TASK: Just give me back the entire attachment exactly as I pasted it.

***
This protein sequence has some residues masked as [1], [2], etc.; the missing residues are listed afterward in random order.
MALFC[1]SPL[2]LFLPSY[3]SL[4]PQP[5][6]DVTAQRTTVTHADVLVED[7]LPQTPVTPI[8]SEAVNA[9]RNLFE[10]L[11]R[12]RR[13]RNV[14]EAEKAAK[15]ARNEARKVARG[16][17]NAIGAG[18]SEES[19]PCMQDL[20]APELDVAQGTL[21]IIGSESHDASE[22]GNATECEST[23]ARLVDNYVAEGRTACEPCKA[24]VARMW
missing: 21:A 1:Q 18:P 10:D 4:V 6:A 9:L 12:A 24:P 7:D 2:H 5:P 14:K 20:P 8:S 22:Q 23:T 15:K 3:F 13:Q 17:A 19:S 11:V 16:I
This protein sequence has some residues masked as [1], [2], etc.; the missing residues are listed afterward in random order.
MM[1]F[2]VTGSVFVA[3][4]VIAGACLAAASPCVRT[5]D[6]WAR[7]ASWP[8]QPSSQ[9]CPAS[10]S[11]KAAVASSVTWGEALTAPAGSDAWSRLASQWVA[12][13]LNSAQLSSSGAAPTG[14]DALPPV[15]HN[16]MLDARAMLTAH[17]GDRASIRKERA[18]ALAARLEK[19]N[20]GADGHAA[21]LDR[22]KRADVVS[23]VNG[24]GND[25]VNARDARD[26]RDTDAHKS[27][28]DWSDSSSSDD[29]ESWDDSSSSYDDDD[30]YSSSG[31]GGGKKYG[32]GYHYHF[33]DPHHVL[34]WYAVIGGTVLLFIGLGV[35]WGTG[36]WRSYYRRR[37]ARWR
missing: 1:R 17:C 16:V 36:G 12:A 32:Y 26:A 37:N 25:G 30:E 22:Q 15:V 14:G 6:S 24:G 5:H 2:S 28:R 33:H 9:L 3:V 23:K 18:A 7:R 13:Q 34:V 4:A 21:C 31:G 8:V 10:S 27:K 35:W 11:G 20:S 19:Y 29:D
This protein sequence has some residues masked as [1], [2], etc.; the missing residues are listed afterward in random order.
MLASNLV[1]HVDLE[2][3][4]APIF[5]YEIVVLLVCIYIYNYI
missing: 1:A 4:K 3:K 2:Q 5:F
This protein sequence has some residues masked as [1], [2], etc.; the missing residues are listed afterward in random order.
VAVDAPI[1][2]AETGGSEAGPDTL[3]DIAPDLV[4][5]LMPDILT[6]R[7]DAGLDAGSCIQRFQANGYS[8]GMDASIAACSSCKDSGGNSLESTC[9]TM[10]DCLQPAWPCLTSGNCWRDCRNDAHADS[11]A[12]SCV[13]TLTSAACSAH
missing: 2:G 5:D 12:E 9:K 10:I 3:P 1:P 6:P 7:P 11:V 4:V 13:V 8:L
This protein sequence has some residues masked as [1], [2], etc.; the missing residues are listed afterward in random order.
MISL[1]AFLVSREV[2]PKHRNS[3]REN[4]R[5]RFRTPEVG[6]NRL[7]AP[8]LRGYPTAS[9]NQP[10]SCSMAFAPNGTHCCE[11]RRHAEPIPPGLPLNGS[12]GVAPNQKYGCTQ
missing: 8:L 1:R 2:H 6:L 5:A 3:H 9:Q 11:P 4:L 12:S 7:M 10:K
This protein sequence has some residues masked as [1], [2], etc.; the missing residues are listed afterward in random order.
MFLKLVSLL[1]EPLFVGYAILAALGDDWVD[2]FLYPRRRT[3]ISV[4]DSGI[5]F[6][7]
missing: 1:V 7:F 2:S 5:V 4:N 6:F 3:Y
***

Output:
This protein sequence has some residues masked as [1], [2], etc.; the missing residues are listed afterward in random order.
MALFC[1]SPL[2]LFLPSY[3]SL[4]PQP[5][6]DVTAQRTTVTHADVLVED[7]LPQTPVTPI[8]SEAVNA[9]RNLFE[10]L[11]R[12]RR[13]RNV[14]EAEKAAK[15]ARNEARKVARG[16][17]NAIGAG[18]SEES[19]PCMQDL[20]APELDVAQGTL[21]IIGSESHDASE[22]GNATECEST[23]ARLVDNYVAEGRTACEPCKA[24]VARMW
missing: 21:A 1:Q 18:P 10:D 4:V 6:A 9:L 12:A 24:P 7:D 2:H 5:P 14:K 20:P 8:S 22:Q 23:T 15:K 3:F 13:Q 17:A 19:S 11:V 16:I
This protein sequence has some residues masked as [1], [2], etc.; the missing residues are listed afterward in random order.
MM[1]F[2]VTGSVFVA[3][4]VIAGACLAAASPCVRT[5]D[6]WAR[7]ASWP[8]QPSSQ[9]CPAS[10]S[11]KAAVASSVTWGEALTAPAGSDAWSRLASQWVA[12][13]LNSAQLSSSGAAPTG[14]DALPPV[15]HN[16]MLDARAMLTAH[17]GDRASIRKERA[18]ALAARLEK[19]N[20]GADGHAA[21]LDR[22]KRADVVS[23]VNG[24]GND[25]VNARDARD[26]RDTDAHKS[27][28]DWSDSSSSDD[29]ESWDDSSSSYDDDD[30]YSSSG[31]GGGKKYG[32]GYHYHF[33]DPHHVL[34]WYAVIGGTVLLFIGLGV[35]WGTG[36]WRSYYRRR[37]ARWR
missing: 1:R 17:C 16:V 36:G 12:A 32:Y 26:A 37:N 25:G 30:E 22:Q 15:V 14:G 6:S 24:G 5:H 2:S 28:R 33:H 9:L 3:V 23:K 18:A 7:R 13:Q 34:V 4:A 21:C 31:G 8:V 10:S 27:K 35:W 11:G 20:S 19:Y 29:D
This protein sequence has some residues masked as [1], [2], etc.; the missing residues are listed afterward in random order.
MLASNLV[1]HVDLE[2][3][4]APIF[5]YEIVVLLVCIYIYNYI
missing: 1:A 4:K 3:K 2:Q 5:F
This protein sequence has some residues masked as [1], [2], etc.; the missing residues are listed afterward in random order.
VAVDAPI[1][2]AETGGSEAGPDTL[3]DIAPDLV[4][5]LMPDILT[6]R[7]DAGLDAGSCIQRFQANGYS[8]GMDASIAACSSCKDSGGNSLESTC[9]TM[10]DCLQPAWPCLTSGNCWRDCRNDAHADS[11]A[12]SCV[13]TLTSAACSAH
missing: 2:G 5:D 12:E 9:K 10:I 3:P 1:P 6:P 7:P 11:V 4:V 13:V 8:L
This protein sequence has some residues masked as [1], [2], etc.; the missing residues are listed afterward in random order.
MISL[1]AFLVSREV[2]PKHRNS[3]REN[4]R[5]RFRTPEVG[6]NRL[7]AP[8]LRGYPTAS[9]NQP[10]SCSMAFAPNGTHCCE[11]RRHAEPIPPGLPLNGS[12]GVAPNQKYGCTQ
missing: 8:L 1:R 2:H 6:L 5:A 3:H 9:Q 11:P 4:L 12:S 7:M 10:K
This protein sequence has some residues masked as [1], [2], etc.; the missing residues are listed afterward in random order.
MFLKLVSLL[1]EPLFVGYAILAALGDDWVD[2]FLYPRRRT[3]ISV[4]DSGI[5]F[6][7]
missing: 1:V 7:F 2:S 5:V 4:N 6:F 3:Y